By Niklas Jakobsson
The Weekly Hubble looks at current discussions about the International Criminal Court or topics relating to International Justice.
Last week the International Criminal Court opened the doors for a possibly historic step, when it recommended that the opening of the Bosco Ntaganda trial be held in the Democratic Republic of Congo (DRC). The former DRC militia general surrendered to the ICC in 2013.
In an article for Justice Hub Philipp Schulz lays out how this decision might be in response to past criticism of international tribunals and courts.
“For decades, not only the ICC but also the ad hoc tribunals for the former Yugoslavia – the ICTY- and for Rwanda – the ICTR – have been criticised because the trials in The Hague and Arusha are too geographically remote from where the crimes of concern were committed.”
But with the ICC possibly taking the plunge into accommodating trials in the areas where crimes were committed, it opens up a whole set of questions, including safety for all the involved parties and the costs of transport and security.
Although legitimate questions and concerns have been raised regarding the Court holding so-called in situ hearings, there are positive aspects that shouldn’t be overlooked.
But security and finance are not the only concerns. In an article in IJ Monitor outlining the challenges of holding the Ntaganda trial in the DRC, the concerns of the Office of the Prosecutor are also raised.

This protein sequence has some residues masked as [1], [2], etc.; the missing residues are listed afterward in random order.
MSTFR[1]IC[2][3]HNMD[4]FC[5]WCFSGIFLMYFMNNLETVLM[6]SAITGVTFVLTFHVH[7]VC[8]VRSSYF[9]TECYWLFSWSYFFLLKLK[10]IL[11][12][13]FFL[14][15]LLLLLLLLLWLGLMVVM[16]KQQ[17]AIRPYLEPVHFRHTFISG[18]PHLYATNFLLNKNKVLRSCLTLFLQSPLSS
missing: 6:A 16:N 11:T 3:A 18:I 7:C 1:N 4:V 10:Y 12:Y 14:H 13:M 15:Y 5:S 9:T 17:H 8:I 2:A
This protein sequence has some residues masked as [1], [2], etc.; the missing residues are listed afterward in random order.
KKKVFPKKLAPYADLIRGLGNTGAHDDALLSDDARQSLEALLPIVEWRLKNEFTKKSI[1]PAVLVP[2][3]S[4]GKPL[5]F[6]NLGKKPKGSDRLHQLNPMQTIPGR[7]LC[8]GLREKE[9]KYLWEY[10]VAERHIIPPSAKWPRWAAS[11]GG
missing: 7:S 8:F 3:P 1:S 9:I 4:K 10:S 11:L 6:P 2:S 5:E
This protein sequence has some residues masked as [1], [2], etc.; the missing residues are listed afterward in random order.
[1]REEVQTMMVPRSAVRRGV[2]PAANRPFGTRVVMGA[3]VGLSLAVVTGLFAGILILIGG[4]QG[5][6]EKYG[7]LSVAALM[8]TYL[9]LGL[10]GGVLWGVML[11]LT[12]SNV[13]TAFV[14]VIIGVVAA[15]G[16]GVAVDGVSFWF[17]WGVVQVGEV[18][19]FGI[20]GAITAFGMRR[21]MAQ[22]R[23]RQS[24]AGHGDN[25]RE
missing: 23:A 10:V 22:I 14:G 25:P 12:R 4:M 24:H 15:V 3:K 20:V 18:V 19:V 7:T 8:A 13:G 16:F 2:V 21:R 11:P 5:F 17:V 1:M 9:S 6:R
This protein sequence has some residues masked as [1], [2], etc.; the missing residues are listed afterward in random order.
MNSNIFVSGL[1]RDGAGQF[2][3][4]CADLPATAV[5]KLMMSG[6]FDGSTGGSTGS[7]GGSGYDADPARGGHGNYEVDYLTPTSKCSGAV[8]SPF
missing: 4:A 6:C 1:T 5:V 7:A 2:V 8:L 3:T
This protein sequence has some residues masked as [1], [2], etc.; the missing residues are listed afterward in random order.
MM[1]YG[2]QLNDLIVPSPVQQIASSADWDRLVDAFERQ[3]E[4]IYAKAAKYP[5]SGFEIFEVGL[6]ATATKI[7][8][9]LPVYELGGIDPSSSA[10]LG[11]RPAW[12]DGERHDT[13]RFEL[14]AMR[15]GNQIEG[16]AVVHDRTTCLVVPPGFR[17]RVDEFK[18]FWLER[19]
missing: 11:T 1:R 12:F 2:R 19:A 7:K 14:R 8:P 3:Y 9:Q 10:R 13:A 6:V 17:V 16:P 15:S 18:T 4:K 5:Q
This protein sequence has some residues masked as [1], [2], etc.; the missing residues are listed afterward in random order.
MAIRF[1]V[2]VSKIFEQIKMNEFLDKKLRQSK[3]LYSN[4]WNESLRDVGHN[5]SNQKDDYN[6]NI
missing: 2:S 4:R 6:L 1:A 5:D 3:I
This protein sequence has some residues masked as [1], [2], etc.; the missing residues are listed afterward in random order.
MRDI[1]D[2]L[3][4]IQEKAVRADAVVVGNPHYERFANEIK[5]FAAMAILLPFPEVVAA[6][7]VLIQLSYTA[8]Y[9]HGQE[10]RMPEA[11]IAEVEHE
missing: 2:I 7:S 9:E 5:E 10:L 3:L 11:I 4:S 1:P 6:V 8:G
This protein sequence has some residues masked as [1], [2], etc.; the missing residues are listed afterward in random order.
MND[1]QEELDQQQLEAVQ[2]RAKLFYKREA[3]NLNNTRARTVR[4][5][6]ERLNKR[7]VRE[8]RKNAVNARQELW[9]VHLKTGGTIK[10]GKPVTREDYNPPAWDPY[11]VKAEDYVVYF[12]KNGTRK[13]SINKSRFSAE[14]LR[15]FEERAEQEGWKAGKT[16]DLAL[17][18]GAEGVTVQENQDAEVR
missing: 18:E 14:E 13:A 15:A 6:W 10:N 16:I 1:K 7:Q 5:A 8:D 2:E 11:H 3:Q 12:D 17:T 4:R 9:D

“Although the prosecution and defence welcomed the idea of holding a part of the Ntaganda trial in Bunia, the Office of the Prosecutor (OTP) raised numerous concerns, such as whether there was appropriate accommodation for court staff and a suitable trial venue; the intermittent internet connectivity in Congo; and the likelihood that electronic presentation of evidence would be impossible – something the prosecution would require for its opening statement. In its latest feasibility report, the Court’s Registry has clarified that a laptop with a large projector or screen could be provided.”
Since this could be another “ICC first” this year, it’s also worth looking at what this means for the future. One of the big debates after the surrender of LRA commander Dominic Ongwen was whether part of his trial should be held in Uganda.
Now follows a period of waiting for everyone interested in finding out whether the Court will actually go on a road-trip. The ICC itself is acting like a duck on a pond – showing a cool and calm exterior above the water but paddling like crazy under the surface. Security concerns have to be dealt with, budgeting needs to be sorted out and cooperation with/from the DRC needs to be secured. The rest of us can just wait and watch as it graciously floats around the pond.
- Are there any other concerns or issues that would come with a DRC trial?
- Is it feasible to put extensive resources into a 3-4 day trial opening?
- Do you think it’s likely that the recommendation will be followed?
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